Video recording is similarly pleasing. Despite its size, the Xperia P is capable of capturing 1080p video, presumably due to the dual-core processor not seen on last year's Sony phones. For our sample, we kept to the 720p setting and the result is a crisp video, with the phone both adjusting to focal and lighting changes quickly.
Performance and battery-life
Sony managed to eke out a respectable performance from its single-core phones, but it's made the change to an ST-Ericsson U8500 dual-core processor here. Our renovated benchmarks prove that it doesn't quite match the dual-core 1.5GHz Qualcomm MSM8260 found inside the Xperia S, but it does give some respectable scores (some less so) that are backed up by our own experiences. Using the Droid RAZR for dual-core comparison, Sony Mobile's new chip choice doesn't quite equal the competition in raw numbers.
During our typical use, the phone kept up with what we needed it to do. It survived our web browsing sessions and lightweight games with relative ease. The SunSpider score reflects our own experiences -- perfectly manageable but not nearly as smooth as other Android phones. It also lacks the graphical punch of the bigger phones. More intensive games could run, but weren't all that smooth. Touchscreen controls on a 4-inch display also felt a little tight in this age of bigger screens. Around 13GB of storage is passable for our apps and photos, but the lack of substantial built-in storage or a microSD slot continues to irritate. That's despite Sony continuing to offer 50GB of free cloud storage through Box if you register the device before the end of 2012.
The Xperia P's 1,305mAh battery isn't able to offer up enough hours of on-time for us, though. In our video run-down test, the phone is only able to eke out just over four hours of playback, with brightness set at 50 percent and WiFi on, but not connected. We found ourselves limiting use of the phone during the day for fear it would run out before we got somewhere to charge it -- something it often did when we were using it outdoors at higher brightness settings. The battery is also non-removable, which makes it an even bigger bind for those that like to add some insurance with extra batteries. We level the blame at Sony's WhiteMagic display. Presumably, those extra subpixels really take their toll on battery consumption. You'll have to balance out superb outdoor visibility against reduced battery life.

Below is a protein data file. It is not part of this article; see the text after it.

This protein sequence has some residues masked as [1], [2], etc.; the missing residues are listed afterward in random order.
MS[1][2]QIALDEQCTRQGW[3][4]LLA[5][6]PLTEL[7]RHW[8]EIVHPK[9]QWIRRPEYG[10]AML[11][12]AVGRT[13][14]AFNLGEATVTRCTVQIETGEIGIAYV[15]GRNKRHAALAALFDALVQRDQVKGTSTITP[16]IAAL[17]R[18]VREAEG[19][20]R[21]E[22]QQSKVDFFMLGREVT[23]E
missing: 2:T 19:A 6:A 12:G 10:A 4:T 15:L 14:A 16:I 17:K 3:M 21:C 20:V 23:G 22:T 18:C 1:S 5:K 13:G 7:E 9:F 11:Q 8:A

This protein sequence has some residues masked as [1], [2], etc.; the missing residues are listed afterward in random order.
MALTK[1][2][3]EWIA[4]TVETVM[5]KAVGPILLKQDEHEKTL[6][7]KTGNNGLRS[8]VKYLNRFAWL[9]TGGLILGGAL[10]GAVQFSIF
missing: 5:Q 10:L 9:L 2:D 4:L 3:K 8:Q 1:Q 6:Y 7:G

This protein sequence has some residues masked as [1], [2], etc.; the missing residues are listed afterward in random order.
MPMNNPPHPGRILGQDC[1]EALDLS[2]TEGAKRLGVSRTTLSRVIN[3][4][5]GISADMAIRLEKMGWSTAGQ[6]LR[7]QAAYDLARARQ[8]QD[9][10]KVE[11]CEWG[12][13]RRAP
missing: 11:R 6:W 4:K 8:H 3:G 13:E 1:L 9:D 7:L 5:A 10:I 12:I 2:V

The phone runs on quad-band GPRS (850, 900, 1800, 1900) and HSPA (850, 900, 1900, 2100), with speeds to 14.4 Mbps down and 5.6 Mbps up. In the middle of London, we got speeds of around 4.5Mbps down and 500kbps up -- not superb, but comparable to our other devices in the same location. Call quality is typically strong, with good noise cancellation on busy streets. If anything, the earpiece could benefit from being a little more potent. While our test calls were fine on the other end, we often had trouble hearing their replies in busy situations.
And we're back to another frustration -- the spectre of late Android iterations. Again, we're handed a new phone, in the middle of 2012, with Gingerbread. Fortunately, Sony's own tweaks add some extra functionality to it, but theses certainly don't come close to the slickness and joined-up design of Google's fourth mobile OS version. Features like text selection and task switching are greatly improved on the 2.3.7 build to which Sony has added its own app folder function and some middle-weight Facebook integration that neatly dovetails your contacts there with your phone book. Like preceding Sony phones, the app tray navigates from left to right, with the ability to sort them by frequency of use, alphabetically and freshness. Sony's app bloat and widgets were relatively unobtrusive (with the exception of the McAffee antivirus program) and are complemented by Google's stock versions -- at least we had a choice. The phone also packs similar NFC capabilities to the Xperia S, although it lacks the in-box SmartTags of the bigger device.